Crime figures belie policies

TheStar.com – Opinion/Editorial
Published On Thu Jul 22 2010

“Unfortunately, our safe streets and healthy communities are increasingly under threat of gun, gang and drug violence.”

Vic Toews, federal minister of public safety, states this as a self-evident truth on his public website, which boasts that crime-fighting is at the top of the Conservative government’s agenda. And why not? Preying on people’s fears is an easy sell for politicians seeking votes.

But the hard sell isn’t based on hard facts. As the latest Statistics Canada analysis released this week shows, crime rates are going in the opposite direction.

Canada’s crime rate fell 3 per cent last year, and is down 17 per cent compared to a decade ago, according to StatsCan. The Crime Severity Index, a weighted average of all criminal offences reported to police, has dropped 22 per cent from the 1999 level. Toronto’s Crime Severity Index showed a 4 per cent decline, making it the third lowest among Canadian cities.

You wouldn’t know that from the media, which often give undue weight to crime and feed community fears. Public opinion polling consistently shows that Canadians view crime as a top concern. And politicians, particularly in the Harper government, are feeding those fears with a “tough-on-crime” campaign that is compelling judges to hand out longer sentences — and forcing the construction of more prisons.

The Parliamentary Budget Officer reported last month that the bill for Ottawa’s latest prison-building spree will reach $9.5 billion over the next five years. To justify the campaign, and the cost, the Harper government is preying on people’s fears of violent crime. Yet the impetus is entirely ideological, not empirical. Violent crime is a mere fraction of total offences — less than one-quarter of 1 per cent.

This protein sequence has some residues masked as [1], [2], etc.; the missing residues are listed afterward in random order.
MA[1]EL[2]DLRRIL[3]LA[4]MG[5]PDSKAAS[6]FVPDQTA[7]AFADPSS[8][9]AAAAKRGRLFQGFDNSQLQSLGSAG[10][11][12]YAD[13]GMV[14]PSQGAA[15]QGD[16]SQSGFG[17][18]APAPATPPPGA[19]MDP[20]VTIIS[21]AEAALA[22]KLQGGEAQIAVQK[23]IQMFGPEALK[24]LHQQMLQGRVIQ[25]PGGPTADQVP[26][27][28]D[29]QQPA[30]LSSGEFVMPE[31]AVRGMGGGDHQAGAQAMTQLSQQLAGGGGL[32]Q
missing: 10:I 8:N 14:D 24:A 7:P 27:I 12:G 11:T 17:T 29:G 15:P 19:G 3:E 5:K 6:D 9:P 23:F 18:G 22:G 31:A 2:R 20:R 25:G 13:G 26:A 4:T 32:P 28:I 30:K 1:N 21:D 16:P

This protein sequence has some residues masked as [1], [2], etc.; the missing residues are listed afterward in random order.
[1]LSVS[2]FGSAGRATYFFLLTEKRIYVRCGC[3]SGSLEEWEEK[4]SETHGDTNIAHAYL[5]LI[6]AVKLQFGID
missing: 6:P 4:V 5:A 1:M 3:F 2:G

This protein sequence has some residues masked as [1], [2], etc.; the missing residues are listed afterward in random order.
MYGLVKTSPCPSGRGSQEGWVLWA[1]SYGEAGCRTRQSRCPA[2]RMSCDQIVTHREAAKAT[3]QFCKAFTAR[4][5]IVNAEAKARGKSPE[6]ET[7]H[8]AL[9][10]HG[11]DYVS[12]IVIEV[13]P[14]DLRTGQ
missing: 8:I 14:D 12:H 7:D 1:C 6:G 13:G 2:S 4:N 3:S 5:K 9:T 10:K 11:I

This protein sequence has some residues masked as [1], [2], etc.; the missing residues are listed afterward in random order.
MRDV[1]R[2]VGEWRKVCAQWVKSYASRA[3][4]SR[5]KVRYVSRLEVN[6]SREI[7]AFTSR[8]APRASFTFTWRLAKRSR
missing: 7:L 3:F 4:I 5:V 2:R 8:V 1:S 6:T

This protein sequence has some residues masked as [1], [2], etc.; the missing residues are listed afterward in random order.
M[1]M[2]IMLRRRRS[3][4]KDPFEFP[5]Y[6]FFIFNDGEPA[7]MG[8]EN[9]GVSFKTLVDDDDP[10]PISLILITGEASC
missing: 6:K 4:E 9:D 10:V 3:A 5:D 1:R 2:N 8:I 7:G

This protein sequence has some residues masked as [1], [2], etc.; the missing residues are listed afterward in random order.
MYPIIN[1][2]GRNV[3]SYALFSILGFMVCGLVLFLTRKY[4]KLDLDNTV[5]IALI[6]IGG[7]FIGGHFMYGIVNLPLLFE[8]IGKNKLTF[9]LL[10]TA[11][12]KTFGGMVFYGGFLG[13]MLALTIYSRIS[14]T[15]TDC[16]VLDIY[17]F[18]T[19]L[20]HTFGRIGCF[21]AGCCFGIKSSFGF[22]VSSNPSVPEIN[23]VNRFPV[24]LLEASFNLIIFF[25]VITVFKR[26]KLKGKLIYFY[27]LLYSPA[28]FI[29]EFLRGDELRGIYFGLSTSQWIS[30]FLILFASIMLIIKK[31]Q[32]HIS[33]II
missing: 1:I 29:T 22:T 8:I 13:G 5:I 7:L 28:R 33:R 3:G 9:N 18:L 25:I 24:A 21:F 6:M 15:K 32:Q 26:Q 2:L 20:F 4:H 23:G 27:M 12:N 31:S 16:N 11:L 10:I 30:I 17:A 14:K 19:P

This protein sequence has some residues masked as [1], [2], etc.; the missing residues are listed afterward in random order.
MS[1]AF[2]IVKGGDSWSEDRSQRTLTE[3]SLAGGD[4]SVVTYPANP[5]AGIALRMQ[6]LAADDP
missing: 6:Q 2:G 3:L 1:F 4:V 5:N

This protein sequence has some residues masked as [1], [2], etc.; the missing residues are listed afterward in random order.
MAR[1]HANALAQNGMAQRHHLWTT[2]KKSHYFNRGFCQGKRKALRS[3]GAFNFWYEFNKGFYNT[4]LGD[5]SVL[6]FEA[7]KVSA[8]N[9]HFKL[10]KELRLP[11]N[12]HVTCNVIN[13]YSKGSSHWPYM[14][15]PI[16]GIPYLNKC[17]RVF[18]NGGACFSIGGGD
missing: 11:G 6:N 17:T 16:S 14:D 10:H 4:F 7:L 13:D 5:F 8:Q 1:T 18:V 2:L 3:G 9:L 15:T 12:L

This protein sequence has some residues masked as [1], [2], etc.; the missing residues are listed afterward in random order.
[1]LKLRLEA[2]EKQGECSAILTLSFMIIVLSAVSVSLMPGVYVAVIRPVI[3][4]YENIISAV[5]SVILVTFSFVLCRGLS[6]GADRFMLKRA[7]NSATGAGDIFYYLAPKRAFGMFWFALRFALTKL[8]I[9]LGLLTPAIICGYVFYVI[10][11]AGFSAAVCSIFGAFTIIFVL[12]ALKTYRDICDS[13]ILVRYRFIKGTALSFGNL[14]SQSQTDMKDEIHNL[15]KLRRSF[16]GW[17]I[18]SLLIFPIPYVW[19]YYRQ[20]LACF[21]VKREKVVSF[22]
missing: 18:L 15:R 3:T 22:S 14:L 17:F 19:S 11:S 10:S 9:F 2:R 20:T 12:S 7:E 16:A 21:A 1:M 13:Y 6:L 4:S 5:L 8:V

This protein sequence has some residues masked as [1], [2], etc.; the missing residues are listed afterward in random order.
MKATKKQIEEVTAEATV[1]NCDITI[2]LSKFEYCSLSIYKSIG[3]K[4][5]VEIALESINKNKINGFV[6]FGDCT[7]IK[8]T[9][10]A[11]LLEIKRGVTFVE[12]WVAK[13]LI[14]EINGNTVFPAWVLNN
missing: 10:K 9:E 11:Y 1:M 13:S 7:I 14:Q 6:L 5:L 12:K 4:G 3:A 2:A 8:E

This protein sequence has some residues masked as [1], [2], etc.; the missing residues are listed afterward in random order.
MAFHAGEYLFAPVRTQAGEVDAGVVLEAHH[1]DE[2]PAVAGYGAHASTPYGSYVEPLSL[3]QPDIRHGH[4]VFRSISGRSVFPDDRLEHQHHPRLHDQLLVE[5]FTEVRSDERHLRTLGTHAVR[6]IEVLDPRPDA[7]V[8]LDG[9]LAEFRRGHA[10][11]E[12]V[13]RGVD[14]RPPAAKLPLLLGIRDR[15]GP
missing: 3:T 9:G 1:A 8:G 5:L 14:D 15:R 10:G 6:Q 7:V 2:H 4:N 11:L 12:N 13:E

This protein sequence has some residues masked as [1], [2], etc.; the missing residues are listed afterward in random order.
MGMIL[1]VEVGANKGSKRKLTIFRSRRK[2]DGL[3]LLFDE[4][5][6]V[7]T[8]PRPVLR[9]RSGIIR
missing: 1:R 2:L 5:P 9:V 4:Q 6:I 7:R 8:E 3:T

StatsCan reports that nearly half of all the offences reported last year were for minor thefts such as shoplifting or public mischief. Violent crime is also down, with guns used in only 15 per cent of robberies, compared to 20 per cent a decade ago. The homicide rate is two-thirds of its peak in the 1970s.

There is no reliable evidence that longer jail terms act as a deterrent to crime. There is every reason to believe more time in prison makes for more hardened criminals.

The Conservatives have made their “Truth in Sentencing Act” a centrepiece of their government. With the Tories under fire these days for trying to neuter the national census, a better idea would be a “Truth in Statistics Act” that would force the government to pay attention to its own data.

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